Wow! That sounds like a lot! I will model the first one for you. The first picture shows a soccer ball rolling and says roll. We need to draw a line from the soccer ball to the shapes that roll. Does a sphere roll?" (After some think time, I solicit a response - yes.) I draw a line to the sphere. "Does a cone roll?" Yes. I draw a line to the cone. "Does a cube roll?" No "Does a cylinder roll?" Yes I draw a line to the cylinder. "The next picture is a traffic cone sliding. Draw a line from the traffic cone to the shapes that slide." I give students a few minutes to do that. "The last picture is of blocks that are stacked. Draw a line from the blocks to the shapes that stack. When you are finished you may put your paper in the tray and get your center."
I circulate and help students who are having trouble drawing a line to the correct shapes. I also ask the students to name the shapes as I come to their tables. When the students are finished, they put their paper in the basket and get their center.
The centers for this week are:
I quickly circulate to make sure students are engaged and do not have any questions about how to complete the centers. I pull three groups during centers and work with them depending on the time they need (5 - 10 minutes).
The first group is comprised of the students who were having trouble identifying numbers and matching the numbers to objects. Even though we are working on shapes, I start with identifying and matching numbers to objects for this group since they need to master this skill. I have a basic idea of who I want in each group based on recent assessments, but I also take into account how the students did in the whole group lesson. I pull the students back to my small group table to do a reteach activity using flash cards and manipulatives (for this lesson I used people counters). I show the flash cards and have students practice identifying the numbers. I then give each student a pile of counters (1-10) and have them pick the number card that matches their group. After this, I move to wooden 3-dimensional shapes. I hold up the cube and say "cube." I pass the cube around the table and have each student say cube as they hold it. I repeat this with each shape. I hand each student a shape. I call out a word (roll, stack or slide). The students put their shape down if it applies to that group.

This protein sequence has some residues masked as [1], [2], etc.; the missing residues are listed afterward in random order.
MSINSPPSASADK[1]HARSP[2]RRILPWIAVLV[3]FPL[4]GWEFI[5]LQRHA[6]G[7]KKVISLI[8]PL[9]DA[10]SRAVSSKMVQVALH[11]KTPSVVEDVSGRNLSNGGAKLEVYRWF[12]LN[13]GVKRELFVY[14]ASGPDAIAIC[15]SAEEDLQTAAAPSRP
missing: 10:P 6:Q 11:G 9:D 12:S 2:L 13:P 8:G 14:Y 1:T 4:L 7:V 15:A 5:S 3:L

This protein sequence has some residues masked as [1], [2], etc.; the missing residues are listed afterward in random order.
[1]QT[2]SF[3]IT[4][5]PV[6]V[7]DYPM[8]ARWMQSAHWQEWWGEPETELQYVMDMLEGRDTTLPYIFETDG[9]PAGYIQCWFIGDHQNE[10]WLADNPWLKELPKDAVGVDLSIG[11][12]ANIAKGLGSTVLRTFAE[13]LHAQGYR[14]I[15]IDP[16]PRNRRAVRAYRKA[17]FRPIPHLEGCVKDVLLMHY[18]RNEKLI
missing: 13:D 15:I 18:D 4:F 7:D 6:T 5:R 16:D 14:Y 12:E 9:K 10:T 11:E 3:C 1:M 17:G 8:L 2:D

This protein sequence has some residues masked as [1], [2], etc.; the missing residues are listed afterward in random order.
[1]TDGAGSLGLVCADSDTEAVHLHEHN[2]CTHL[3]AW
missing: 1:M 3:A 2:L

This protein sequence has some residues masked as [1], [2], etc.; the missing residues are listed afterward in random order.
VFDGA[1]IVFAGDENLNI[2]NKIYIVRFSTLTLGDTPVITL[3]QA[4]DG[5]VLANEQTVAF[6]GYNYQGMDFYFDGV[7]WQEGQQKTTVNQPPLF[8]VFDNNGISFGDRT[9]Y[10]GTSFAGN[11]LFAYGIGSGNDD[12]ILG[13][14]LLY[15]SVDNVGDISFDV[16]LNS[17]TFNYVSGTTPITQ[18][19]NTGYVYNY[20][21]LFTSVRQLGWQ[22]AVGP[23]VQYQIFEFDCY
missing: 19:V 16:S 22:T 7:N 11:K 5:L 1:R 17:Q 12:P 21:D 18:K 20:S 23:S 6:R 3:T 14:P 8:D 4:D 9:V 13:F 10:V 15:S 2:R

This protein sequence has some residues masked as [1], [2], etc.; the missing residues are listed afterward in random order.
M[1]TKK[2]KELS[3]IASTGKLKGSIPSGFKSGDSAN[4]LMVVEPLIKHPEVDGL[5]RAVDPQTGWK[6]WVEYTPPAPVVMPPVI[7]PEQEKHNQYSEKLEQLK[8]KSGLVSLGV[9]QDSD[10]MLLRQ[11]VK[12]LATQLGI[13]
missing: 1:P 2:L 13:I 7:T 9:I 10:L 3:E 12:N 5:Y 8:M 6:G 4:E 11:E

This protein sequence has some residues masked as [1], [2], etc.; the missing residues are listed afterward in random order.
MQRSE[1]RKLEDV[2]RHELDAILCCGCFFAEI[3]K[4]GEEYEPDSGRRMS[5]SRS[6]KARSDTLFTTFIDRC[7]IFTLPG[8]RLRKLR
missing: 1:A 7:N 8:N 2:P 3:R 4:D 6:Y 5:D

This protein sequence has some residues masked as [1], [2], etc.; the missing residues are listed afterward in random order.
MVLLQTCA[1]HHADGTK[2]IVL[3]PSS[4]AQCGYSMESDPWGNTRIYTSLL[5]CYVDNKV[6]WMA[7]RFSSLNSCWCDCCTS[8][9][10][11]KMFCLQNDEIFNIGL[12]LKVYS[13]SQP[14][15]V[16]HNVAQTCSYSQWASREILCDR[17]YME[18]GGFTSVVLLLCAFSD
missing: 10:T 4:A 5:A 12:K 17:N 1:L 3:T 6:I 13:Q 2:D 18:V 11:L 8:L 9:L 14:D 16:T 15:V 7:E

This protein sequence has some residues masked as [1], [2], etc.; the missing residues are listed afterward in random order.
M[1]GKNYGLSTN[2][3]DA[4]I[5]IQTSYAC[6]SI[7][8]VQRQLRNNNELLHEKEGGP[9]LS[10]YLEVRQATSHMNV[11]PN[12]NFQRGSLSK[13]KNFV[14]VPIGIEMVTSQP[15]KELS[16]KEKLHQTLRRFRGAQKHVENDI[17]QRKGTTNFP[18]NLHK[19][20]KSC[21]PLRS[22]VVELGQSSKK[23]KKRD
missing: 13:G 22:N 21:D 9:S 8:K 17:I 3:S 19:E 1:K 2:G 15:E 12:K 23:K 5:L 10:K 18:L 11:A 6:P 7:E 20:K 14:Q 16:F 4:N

The next two groups of students only do the activity with 3 dimensional shapes, and so it takes less time. Prior to clean up, I check in with each table to see how the centers are going. I turn on Tidy Up by Dr. Jean. Students clean up and return to their seats. This is a paid resource, but there are many free examples of transition songs easily found in a web search.
To close, three students come up to model rolling, sliding and stacking with the three-dimensional objects. I mention positive things noticed during centers as well as something that needs to be better next time.
I review what we did during our whole group lesson. "Today we learned that some three-dimensional shapes can roll, slide and stack. Tomorrow, we are going to compare two-dimensional and three-dimensional shapes!"